I agree with others that it pays to have a mix for tax diversification purposes.

For those who keep saying most bogleheads in retirement are probably in lower rates, of course they are. They have lived through an unprecedented era of tax cuts.
I agree with all of the above. Those are very helpful guidelines. You and I may differ over what may work for most Bogleheads versus what is "cherry picked". In my case, I am sure I am projecting my own plan onto others. But I think my plan is a good plan. :sharebeer :mrgreen:
I’ve learned to adjust my thinking since coming here. Before coming here I was pretty knee jerk Roth over traditional. In my particular case where spouse and I are six years apart, and my wife likes her job and very well may work until 60 (which would put me at 65), dual income driving higher social security in retirement,and the potential benefits of retiring early to get disability benefits for son, and also for estate planning purposes where we plan to pass on money in trust, Roths work very well. For you or livesoft or KlangFool who plan to retire early and have long pre social security retirement span (and this also implies you will live frugally during those years) clearly accumulating large traditional balance is beneficial. I agree we each tend to project our own situation onto other posters. The truth is every situation is different and you really need a LOT of information to give the best recommendation for any particular poster.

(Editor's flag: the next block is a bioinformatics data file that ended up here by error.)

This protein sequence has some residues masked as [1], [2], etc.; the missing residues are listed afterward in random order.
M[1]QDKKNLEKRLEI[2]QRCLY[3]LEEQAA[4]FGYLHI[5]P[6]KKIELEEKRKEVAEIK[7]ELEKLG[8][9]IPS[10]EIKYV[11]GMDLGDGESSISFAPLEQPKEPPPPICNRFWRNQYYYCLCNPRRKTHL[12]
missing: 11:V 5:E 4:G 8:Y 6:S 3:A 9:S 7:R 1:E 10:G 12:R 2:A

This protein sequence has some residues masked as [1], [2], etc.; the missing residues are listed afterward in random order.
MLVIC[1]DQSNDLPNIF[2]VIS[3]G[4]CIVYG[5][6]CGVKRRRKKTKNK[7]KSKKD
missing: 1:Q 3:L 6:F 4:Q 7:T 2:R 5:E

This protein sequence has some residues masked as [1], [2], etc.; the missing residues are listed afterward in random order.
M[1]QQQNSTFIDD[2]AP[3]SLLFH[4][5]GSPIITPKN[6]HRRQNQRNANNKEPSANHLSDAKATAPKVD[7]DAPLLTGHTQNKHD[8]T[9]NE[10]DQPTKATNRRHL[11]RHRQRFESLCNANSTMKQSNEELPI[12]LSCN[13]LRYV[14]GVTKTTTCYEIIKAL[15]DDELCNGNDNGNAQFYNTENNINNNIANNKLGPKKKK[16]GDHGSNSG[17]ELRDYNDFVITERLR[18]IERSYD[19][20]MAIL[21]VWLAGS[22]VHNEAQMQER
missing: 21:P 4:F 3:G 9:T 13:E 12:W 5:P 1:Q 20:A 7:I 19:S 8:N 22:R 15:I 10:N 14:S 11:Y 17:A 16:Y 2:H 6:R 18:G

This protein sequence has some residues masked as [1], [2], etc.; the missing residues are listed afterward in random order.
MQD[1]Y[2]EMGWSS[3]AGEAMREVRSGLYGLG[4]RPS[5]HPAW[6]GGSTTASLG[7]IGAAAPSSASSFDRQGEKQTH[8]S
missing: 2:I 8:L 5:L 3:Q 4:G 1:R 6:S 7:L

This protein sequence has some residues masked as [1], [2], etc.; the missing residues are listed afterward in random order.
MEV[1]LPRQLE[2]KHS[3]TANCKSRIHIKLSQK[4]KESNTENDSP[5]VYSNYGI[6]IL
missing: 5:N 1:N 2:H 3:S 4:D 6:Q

Cmb3248
Posts: 8
Joined: Sun Feb 04, 2018 2:03 pm

Re: Why traditional IRA better than Roth IRA

Post by Cmb3248 » Sat Apr 14, 2018 1:04 pm

JBTX wrote:
Sat Apr 14, 2018 11:42 am
aristotelian wrote:
Sat Apr 14, 2018 7:33 am
Cmb3248 wrote:
Sat Apr 14, 2018 7:12 am
I think my original statement that you need a 5%+ drop in your marginal tax rate for Traditional to be a better IRA choice stands. I’m not sure about for most Bogleheads, because a lot of people on here are above the 24% bracket, but for the average American, and certainly someone asking a question like the OP, I don’t think it’s likely many people will manage dropping from 22% to 12%, at least not without a significant drop in quality of life.